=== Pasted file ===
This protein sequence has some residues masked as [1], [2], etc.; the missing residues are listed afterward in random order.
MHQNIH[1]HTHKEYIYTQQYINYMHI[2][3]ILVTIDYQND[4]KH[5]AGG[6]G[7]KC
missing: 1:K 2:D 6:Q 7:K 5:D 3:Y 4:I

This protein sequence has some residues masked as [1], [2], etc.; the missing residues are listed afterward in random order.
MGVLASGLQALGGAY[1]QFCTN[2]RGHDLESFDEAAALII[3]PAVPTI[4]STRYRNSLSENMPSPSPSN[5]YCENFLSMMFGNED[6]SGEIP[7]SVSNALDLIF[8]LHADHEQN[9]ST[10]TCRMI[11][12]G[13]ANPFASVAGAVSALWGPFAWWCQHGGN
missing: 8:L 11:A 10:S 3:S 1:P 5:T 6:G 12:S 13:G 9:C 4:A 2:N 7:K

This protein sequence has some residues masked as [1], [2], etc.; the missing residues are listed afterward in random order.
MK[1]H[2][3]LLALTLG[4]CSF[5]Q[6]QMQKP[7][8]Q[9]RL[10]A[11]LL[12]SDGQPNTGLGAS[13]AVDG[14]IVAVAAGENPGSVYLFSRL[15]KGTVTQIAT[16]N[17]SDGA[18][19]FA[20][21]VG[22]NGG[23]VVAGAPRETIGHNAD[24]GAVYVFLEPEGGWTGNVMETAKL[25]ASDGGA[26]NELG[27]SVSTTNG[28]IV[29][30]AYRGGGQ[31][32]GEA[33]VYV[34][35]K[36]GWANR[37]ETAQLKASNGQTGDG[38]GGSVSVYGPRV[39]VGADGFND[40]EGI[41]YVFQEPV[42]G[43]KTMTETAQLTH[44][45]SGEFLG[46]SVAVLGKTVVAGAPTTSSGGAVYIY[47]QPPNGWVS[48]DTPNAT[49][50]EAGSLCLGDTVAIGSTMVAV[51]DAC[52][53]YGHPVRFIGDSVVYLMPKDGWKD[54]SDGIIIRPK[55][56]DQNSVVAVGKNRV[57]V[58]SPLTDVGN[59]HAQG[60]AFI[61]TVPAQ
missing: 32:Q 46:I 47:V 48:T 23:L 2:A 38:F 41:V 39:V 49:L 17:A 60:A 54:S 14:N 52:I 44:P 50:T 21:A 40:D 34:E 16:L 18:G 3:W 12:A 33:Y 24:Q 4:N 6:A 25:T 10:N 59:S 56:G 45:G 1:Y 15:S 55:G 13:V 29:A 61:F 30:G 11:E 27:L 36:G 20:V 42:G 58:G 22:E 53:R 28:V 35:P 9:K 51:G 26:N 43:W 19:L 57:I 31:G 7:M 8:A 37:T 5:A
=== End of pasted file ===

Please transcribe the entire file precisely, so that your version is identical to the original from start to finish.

This protein sequence has some residues masked as [1], [2], etc.; the missing residues are listed afterward in random order.
MHQNIH[1]HTHKEYIYTQQYINYMHI[2][3]ILVTIDYQND[4]KH[5]AGG[6]G[7]KC
missing: 1:K 2:D 6:Q 7:K 5:D 3:Y 4:I

This protein sequence has some residues masked as [1], [2], etc.; the missing residues are listed afterward in random order.
MGVLASGLQALGGAY[1]QFCTN[2]RGHDLESFDEAAALII[3]PAVPTI[4]STRYRNSLSENMPSPSPSN[5]YCENFLSMMFGNED[6]SGEIP[7]SVSNALDLIF[8]LHADHEQN[9]ST[10]TCRMI[11][12]G[13]ANPFASVAGAVSALWGPFAWWCQHGGN
missing: 8:L 11:A 10:S 3:S 1:P 5:T 6:G 12:S 13:G 9:C 4:A 2:N 7:K

This protein sequence has some residues masked as [1], [2], etc.; the missing residues are listed afterward in random order.
MK[1]H[2][3]LLALTLG[4]CSF[5]Q[6]QMQKP[7][8]Q[9]RL[10]A[11]LL[12]SDGQPNTGLGAS[13]AVDG[14]IVAVAAGENPGSVYLFSRL[15]KGTVTQIAT[16]N[17]SDGA[18][19]FA[20][21]VG[22]NGG[23]VVAGAPRETIGHNAD[24]GAVYVFLEPEGGWTGNVMETAKL[25]ASDGGA[26]NELG[27]SVSTTNG[28]IV[29][30]AYRGGGQ[31][32]GEA[33]VYV[34][35]K[36]GWANR[37]ETAQLKASNGQTGDG[38]GGSVSVYGPRV[39]VGADGFND[40]EGI[41]YVFQEPV[42]G[43]KTMTETAQLTH[44][45]SGEFLG[46]SVAVLGKTVVAGAPTTSSGGAVYIY[47]QPPNGWVS[48]DTPNAT[49][50]EAGSLCLGDTVAIGSTMVAV[51]DAC[52][53]YGHPVRFIGDSVVYLMPKDGWKD[54]SDGIIIRPK[55][56]DQNSVVAVGKNRV[57]V[58]SPLTDVGN[59]HAQG[60]AFI[61]TVPAQ
missing: 32:Q 46:I 47:V 48:T 23:L 2:A 38:F 41:V 39:V 49:L 17:A 60:A 54:S 14:N 52:I 44:P 50:T 21:A 40:D 34:E 16:L 18:G 3:W 12:A 33:Y 24:Q 4:N 6:A 25:T 10:N 59:S 56:G 45:G 1:Y 15:S 55:G 13:V 29:A 61:F 30:G 11:E 27:L 36:G 20:V 42:G 58:G 22:E 53:R 28:V 35:P 9:K 51:G 26:N 43:W 19:L 57:I 31:G 7:M 8:A 37:T 5:A